Previous Related Posts
Identifying an Ambiguous Problem
The past two Data Duel blogs deemphasized technical ability and touted soft skills as crucial for an analytics career. My goal is to bring the discussion out of the theoretical and into a practical example from my own career where I applied those four soft skills in an analytics context. In fact, the lessons I learned in the following example are ones I regularly utilize 6+ years later.
To define terms, “Ambiguous Problem” is one which no one clearly defines and for which no one provides a clear solution.
Let’s go back to 2014. I’m working at a manufacturing/distribution company. Growth is starting to explode, and I’m working as the org’s only data analyst. Reporting into the SVP of Sales, my desk is on the sales floor in the middle of ringing phones and reps busy entering orders into our system.
After a few months I notice something interesting. Nearly every rep has an Excel spreadsheet called the “Sales Catalog” up when they’re on the phone, showing various items for sale. Sometimes the row says “In Stock” and sometimes in red it says “Out of Stock”. I also heard grumbling – the sheet isn’t right. They’ll tell a customer “Yes that item is in stock” but when they go to order it, the system denies the request. Yikes, not a great experience for the customer or rep.
The process to correct data errors was also bumpy. Excel only allows one person to update a shared network file at once, and that person is the SVP’s Executive Assistant. Reps would call or ping the EA, telling them what update to make to the Excel file. Then all the reps had to close & re-load Excel to get the up-to-date information.
As I noticed these issues stacking up, I heavily leveraged empathy and curiosity to understand what the reps wanted to accomplish and why we ended up in this rather inefficient place. I talked to multiple people across the organization – sales reps, sales managers, systems – to make sure I had a grasp of everything.
These conversations let me take an ambiguous problem and define it:
Reps can’t get accurate and timely in-stock data to their customers.
Crucially, no one told me about this data problem or how to solve it. It was up to me to define and solve it
Developing a Solution
With the problem defined, it was time to work on a solution. This is where organization became crucial. As you may have noticed, there isn’t a single solution to this problem. Instead, I needed to break it down into sub-tasks:
(1) Figure out where the true ‘In Stock’ data in the system is stored
(2) Create SQL script to retrieve that data
(3) Get that data into Excel for the sales floor (It’s OK to keep something in a format familiar to them, even if it’s not fully optimal)
(4) Make the report better! (Wouldn’t it be cool if instead of just saying ‘out of stock’ it said when it would be back in stock?)
(5) Discuss V1 with leadership & iterate as needed before launch
(6) Launch new tool with training/documentation
Each of these steps was non-trivial. I had to dive into our database and really understand how the items moved into and out of stock. I had to figure out how to write an accurate SQL script to replicate those movements. I had to figure out how to connect SQL tables into Excel and create a reliable pipeline. All while making sure I kept a similar form-factor for the sales floor to maximize adoption.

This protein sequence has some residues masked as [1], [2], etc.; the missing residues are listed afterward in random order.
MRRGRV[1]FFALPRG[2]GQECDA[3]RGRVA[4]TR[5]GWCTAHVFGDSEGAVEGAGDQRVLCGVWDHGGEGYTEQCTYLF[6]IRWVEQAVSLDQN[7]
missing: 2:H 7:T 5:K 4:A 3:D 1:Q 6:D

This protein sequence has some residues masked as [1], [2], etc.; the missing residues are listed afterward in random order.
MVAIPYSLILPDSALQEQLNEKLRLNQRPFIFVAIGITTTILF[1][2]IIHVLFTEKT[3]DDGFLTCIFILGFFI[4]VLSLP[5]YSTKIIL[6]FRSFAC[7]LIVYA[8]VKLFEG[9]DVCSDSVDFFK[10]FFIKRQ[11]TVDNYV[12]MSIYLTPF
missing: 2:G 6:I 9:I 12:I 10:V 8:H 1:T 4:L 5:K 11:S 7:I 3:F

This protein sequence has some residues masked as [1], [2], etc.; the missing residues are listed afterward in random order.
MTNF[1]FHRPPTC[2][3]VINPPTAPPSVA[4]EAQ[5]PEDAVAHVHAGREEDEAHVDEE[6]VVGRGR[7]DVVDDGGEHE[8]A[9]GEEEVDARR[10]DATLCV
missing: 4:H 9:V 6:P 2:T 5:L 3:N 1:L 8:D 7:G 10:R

In the midst of completing each step, I made sure to understand the accuracy needed. “Good Enough” data wasn’t necessarily clear. For instance, I added in some buffer to what ‘In Stock’ meant due to how fast-moving the data was. Items went into and out of stock quickly. I wanted to minimize scenarios where my document said ‘In Stock’ and yet the system didn’t let the customer put in an order. Additionally, I needed to hedge on when an item would be ‘Back In Stock’ — more on this in a later post!
Critically, I also went through development cycle with leadership and other trusted Sales team members to make sure what I made would match their needs. They would see an early draft, give feedback and I would fix that before starting the cycle again. This is again where empathy came into play – I needed to understand their problem and make sure what I created actually solved it, rather than assuming.
Analysts provide massive value by identifying and solving ambiguous data problems. I learned that early on with this Sales Catalog example. I liberally applied each of the four soft skills to go from problem identification to problem solution:
Curiosity: Dug into what the reps were trying to do and what problems their existing solution created
Accuracy: Determined the tolerance of “Good Enough” data, both due to database limitations and hedging where I would prefer inaccuracy to rest
Organization: Broke down the problem into sub problems, which built into my final solution
Empathy: From start to finish, I made sure to listen to many voices across the team – both in understanding the problem and making sure my solution actually made their work lives easier
This same cycle has served me well time and time again in an analytics career. If you can proactively discover analytics problems and solve the important ones, you’ll quickly provide value to any company lucky enough to have you aboard.